MOULTRIE — As Colquitt County Communities In Schools celebrated its 10th anniversary Tuesday, it also prepared for some major changes.

Executive Director Denise Bell announced during the annual banquet at Charlie A. Gray Middle School that CIS will end its affiliation with the national Communities In Schools program.

Bell said that in 2007 the national CIS organization released a new program model for their affiliates. After consideration of this model, Bell said, CIS of Colquitt County has decided not to adopt it because it did not focus on their priority programs — mentoring and afterschool efforts.

“As a result, Communities In Schools of Colquitt County has decided not to remain in the CIS National Network beyond June 30, 2009,” Bell said.

The CIS board is focusing its efforts on the sustainability of those two core programs, she said.

The mentoring program will merge its operations into another nonprofit organization, Bell said.

The survival of the afterschool programs will depend on community-level discussions addressing the out-of-school time needs of all youth in the county, she said. CIS now serves more than 200 children annually in afterschool and summer programming that has been funded by grants, she said, but those grants will expire at the end of this school year.

“Unless a solution is provided at the community level, these children will have no program serving their needs beyond this June,” Bell said.

Mentoring and afterschool programs were the cornerstones of the program founded 10 years ago, Bell said. She said they also formed partnerships with schools, businesses, and other agencies “to get the job done.”

“We have strived to create true community ownership of ensuring school success for all children,” she said.

She told the audience that the decisions have been difficult but she believes CIS is doing the right thing for the children in the community. She also said she would keep them informed of further developments and she invited them to give their input, suggestions and leadership.

Following Bell’s presentation, keynote speaker Patrick J. Schloss, president of Valdosta State University, spoke to the group, comparing the students of today with past generations.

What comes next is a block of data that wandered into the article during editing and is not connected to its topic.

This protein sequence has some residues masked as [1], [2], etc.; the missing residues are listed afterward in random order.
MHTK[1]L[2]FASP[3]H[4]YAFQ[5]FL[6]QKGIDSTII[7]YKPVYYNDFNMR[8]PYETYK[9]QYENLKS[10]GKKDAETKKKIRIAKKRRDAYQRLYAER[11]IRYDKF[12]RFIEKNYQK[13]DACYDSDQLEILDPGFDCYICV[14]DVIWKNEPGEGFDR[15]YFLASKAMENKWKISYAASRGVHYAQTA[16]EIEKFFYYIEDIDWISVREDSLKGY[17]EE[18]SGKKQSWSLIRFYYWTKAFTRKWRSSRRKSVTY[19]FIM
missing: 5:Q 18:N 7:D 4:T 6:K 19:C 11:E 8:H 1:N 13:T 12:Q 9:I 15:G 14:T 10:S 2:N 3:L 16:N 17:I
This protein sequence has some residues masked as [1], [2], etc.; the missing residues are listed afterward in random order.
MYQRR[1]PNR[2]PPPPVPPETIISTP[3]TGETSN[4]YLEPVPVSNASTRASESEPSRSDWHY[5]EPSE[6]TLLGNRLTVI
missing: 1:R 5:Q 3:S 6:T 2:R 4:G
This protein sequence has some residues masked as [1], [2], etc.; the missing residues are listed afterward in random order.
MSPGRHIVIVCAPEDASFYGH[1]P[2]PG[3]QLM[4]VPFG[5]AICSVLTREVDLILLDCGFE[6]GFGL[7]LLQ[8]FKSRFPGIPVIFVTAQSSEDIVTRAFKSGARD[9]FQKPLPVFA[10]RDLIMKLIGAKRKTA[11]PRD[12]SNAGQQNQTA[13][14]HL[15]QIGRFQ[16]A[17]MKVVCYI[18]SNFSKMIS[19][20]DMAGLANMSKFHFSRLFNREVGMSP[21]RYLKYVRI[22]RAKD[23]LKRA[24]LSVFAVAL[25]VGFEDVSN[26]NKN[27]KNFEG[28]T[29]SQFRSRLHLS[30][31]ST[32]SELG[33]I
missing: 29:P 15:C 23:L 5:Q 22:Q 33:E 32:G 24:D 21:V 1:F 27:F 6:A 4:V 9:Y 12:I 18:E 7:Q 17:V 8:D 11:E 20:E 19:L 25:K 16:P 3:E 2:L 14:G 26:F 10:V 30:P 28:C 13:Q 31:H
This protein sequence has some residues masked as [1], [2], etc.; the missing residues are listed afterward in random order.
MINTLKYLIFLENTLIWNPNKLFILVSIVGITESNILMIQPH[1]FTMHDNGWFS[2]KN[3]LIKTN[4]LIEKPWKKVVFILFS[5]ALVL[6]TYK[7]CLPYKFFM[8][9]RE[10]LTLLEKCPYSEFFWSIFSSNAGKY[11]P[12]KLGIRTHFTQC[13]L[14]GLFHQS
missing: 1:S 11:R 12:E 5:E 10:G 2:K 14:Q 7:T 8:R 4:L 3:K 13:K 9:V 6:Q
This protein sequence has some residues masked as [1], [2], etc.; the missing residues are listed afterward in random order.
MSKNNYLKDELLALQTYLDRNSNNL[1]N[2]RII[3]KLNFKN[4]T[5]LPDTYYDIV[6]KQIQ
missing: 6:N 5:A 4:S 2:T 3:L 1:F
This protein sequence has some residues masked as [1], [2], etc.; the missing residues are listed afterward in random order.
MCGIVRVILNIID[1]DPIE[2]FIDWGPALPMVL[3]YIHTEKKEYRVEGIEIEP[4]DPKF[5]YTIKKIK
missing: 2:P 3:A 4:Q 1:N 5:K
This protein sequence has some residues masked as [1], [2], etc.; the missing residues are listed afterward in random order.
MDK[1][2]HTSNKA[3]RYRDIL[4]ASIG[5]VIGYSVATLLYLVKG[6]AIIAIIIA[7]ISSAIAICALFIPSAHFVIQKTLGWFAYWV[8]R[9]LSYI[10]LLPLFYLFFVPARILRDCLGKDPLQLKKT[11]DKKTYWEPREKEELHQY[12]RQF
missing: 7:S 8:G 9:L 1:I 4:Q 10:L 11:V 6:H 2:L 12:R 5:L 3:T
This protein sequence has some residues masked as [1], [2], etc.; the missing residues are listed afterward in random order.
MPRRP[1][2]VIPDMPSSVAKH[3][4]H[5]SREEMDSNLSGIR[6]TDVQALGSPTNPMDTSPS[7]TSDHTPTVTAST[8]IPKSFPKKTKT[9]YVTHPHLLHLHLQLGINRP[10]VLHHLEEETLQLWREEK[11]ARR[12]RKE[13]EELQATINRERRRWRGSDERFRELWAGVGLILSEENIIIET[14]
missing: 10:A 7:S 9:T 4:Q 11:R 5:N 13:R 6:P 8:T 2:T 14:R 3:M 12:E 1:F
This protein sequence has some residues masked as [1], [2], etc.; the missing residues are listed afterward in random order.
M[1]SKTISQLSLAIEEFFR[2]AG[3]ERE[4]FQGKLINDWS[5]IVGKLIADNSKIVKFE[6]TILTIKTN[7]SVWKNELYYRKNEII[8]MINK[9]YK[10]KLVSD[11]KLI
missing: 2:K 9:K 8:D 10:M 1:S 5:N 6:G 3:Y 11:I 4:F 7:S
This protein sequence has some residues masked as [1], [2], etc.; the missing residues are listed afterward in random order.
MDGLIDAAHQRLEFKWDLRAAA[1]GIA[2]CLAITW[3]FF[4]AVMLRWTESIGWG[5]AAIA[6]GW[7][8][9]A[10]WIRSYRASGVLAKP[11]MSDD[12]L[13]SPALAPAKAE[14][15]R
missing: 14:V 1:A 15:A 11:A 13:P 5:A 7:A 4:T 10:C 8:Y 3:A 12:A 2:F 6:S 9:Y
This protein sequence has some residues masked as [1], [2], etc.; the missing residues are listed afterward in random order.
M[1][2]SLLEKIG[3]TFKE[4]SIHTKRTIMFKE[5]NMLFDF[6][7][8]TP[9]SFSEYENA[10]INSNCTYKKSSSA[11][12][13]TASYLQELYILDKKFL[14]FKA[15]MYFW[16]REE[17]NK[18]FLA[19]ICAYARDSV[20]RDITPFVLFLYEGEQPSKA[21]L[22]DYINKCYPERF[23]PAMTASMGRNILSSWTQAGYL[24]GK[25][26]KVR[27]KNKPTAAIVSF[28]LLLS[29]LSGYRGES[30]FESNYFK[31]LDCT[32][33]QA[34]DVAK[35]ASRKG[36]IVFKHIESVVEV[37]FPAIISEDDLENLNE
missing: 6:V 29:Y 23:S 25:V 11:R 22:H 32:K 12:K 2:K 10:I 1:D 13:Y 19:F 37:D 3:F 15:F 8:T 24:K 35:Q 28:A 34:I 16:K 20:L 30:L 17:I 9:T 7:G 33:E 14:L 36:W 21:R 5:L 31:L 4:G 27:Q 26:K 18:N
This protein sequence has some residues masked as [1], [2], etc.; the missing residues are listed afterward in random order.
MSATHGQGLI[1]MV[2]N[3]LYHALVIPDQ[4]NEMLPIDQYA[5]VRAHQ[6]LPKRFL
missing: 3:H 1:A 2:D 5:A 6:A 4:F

“We work with a very different group of young people,” he said.

He said few of his students had ever had to share a bedroom, be without a car, or do chores. He said these students have never heard of a gas station that pumped gas and looked under the hood of a car or had to manually change the channel on the television for their parents.

He told the audience that there were 1,200 alumni of Valdosta State University in Colquitt County.

“We have a critical relationship with this area,” he said.

He gave some national statistics on the declining number of students attending and graduating from college in the United States. He said the U.S. had always led the world in the number of students who went to college and graduated from college. He said that in his heart, soul, and mind, he couldn’t imagine how someone could get along without a post-secondary education.

“We have to regain our focus on higher education,” he said.

He laughingly said that when he went to Valdosta State back in 1971, his education cost about as much as a Volkswagen Beetle, which was $2,000.

“We must encourage our young people to make payments on their future and not a vehicle that will become obsolete,” Schloss said.

In closing, he said he was very proud to see the exuberance in this community and compared the community to a mosaic work, which is made up of thousands of tiny chips. He said each one of the participants in CIS was one of those shiny chips that create the community.

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